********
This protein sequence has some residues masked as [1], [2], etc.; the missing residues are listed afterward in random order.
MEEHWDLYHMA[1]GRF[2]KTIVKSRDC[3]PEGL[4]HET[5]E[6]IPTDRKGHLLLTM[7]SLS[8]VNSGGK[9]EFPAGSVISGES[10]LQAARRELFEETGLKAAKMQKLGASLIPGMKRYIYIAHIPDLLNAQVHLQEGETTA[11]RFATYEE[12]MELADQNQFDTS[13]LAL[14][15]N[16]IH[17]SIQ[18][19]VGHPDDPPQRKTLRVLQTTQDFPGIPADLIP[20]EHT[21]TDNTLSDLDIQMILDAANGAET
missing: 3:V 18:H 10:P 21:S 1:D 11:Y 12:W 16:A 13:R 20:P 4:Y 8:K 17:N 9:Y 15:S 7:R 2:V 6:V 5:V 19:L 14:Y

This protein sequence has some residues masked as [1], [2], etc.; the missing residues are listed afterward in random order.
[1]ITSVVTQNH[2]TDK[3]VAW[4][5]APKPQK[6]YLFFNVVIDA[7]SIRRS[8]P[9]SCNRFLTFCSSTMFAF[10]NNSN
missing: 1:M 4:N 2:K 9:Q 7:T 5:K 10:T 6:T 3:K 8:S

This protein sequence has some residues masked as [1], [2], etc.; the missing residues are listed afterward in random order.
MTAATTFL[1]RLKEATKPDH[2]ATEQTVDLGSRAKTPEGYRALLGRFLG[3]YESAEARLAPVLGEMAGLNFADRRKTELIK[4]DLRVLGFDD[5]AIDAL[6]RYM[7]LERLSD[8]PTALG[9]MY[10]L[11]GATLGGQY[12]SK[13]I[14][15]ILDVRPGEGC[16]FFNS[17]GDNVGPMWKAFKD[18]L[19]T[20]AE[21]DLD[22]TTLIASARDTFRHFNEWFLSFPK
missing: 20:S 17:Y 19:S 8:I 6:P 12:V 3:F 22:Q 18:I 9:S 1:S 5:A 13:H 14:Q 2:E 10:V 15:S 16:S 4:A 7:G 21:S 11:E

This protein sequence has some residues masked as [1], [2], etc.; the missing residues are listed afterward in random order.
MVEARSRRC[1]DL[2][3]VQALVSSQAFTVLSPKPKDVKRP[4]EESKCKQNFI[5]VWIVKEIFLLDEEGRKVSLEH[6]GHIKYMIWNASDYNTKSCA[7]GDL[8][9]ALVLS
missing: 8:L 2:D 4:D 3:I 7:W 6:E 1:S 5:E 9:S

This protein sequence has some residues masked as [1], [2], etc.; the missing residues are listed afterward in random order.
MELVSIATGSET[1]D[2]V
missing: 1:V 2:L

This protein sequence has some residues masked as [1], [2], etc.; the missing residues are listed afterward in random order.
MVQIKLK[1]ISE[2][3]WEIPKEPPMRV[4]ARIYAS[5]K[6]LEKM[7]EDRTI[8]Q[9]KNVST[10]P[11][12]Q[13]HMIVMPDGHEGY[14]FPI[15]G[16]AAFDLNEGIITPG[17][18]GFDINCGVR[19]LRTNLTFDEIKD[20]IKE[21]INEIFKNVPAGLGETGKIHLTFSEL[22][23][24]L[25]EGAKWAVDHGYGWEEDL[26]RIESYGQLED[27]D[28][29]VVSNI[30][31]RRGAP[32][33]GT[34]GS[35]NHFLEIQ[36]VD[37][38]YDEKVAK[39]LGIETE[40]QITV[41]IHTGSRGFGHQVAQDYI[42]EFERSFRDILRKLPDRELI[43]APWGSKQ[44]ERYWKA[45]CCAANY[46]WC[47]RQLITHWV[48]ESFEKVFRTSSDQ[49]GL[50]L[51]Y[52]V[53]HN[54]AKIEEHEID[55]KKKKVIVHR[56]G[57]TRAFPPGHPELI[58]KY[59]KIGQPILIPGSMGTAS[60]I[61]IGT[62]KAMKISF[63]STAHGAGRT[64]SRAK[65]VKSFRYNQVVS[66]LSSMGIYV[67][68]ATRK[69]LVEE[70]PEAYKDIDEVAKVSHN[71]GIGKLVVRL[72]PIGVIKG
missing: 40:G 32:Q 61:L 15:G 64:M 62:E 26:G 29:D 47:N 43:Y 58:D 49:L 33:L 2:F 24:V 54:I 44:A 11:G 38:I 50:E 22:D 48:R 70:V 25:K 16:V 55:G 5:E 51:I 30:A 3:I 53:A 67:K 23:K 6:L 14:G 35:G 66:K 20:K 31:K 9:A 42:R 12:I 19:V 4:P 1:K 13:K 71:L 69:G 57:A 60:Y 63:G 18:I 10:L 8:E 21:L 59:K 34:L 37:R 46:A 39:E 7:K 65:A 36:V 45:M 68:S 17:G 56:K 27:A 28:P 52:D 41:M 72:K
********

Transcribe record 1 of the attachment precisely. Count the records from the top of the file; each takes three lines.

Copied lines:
This protein sequence has some residues masked as [1], [2], etc.; the missing residues are listed afterward in random order.
MEEHWDLYHMA[1]GRF[2]KTIVKSRDC[3]PEGL[4]HET[5]E[6]IPTDRKGHLLLTM[7]SLS[8]VNSGGK[9]EFPAGSVISGES[10]LQAARRELFEETGLKAAKMQKLGASLIPGMKRYIYIAHIPDLLNAQVHLQEGETTA[11]RFATYEE[12]MELADQNQFDTS[13]LAL[14][15]N[16]IH[17]SIQ[18][19]VGHPDDPPQRKTLRVLQTTQDFPGIPADLIP[20]EHT[21]TDNTLSDLDIQMILDAANGAET
missing: 3:V 18:H 10:P 21:S 1:D 11:Y 12:W 16:A 13:R 20:P 4:Y 8:K 17:N 9:Y 15:S 7:R 2:V 6:V 5:V 19:L 14:Y